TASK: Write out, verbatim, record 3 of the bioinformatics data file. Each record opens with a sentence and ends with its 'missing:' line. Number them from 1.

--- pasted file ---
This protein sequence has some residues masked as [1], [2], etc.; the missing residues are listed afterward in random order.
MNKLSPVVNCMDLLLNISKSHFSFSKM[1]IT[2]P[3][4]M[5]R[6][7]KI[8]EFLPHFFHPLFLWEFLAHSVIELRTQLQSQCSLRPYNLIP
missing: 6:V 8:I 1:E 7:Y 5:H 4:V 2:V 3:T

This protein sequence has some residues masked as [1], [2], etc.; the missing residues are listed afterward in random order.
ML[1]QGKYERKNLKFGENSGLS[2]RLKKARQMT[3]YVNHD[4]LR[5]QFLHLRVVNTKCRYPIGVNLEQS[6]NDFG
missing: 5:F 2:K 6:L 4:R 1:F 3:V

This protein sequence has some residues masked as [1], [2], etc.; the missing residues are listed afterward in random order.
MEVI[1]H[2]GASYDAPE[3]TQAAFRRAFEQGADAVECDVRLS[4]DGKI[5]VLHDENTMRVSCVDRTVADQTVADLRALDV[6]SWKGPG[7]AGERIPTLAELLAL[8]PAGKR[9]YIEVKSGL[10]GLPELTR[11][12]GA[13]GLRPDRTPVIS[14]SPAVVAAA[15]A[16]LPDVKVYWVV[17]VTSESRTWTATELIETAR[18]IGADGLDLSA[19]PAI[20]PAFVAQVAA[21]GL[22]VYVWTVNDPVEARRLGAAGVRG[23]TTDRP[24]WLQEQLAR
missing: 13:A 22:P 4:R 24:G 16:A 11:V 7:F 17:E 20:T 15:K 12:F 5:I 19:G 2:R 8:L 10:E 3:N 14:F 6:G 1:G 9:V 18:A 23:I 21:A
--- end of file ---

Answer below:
This protein sequence has some residues masked as [1], [2], etc.; the missing residues are listed afterward in random order.
MEVI[1]H[2]GASYDAPE[3]TQAAFRRAFEQGADAVECDVRLS[4]DGKI[5]VLHDENTMRVSCVDRTVADQTVADLRALDV[6]SWKGPG[7]AGERIPTLAELLAL[8]PAGKR[9]YIEVKSGL[10]GLPELTR[11][12]GA[13]GLRPDRTPVIS[14]SPAVVAAA[15]A[16]LPDVKVYWVV[17]VTSESRTWTATELIETAR[18]IGADGLDLSA[19]PAI[20]PAFVAQVAA[21]GL[22]VYVWTVNDPVEARRLGAAGVRG[23]TTDRP[24]WLQEQLAR
missing: 13:A 22:P 4:R 24:G 16:A 11:V 7:F 17:E 20:T 15:K 12:F 5:I 19:G 2:R 8:L 10:E 3:N 14:F 6:G 1:G 9:V 18:A 23:I 21:A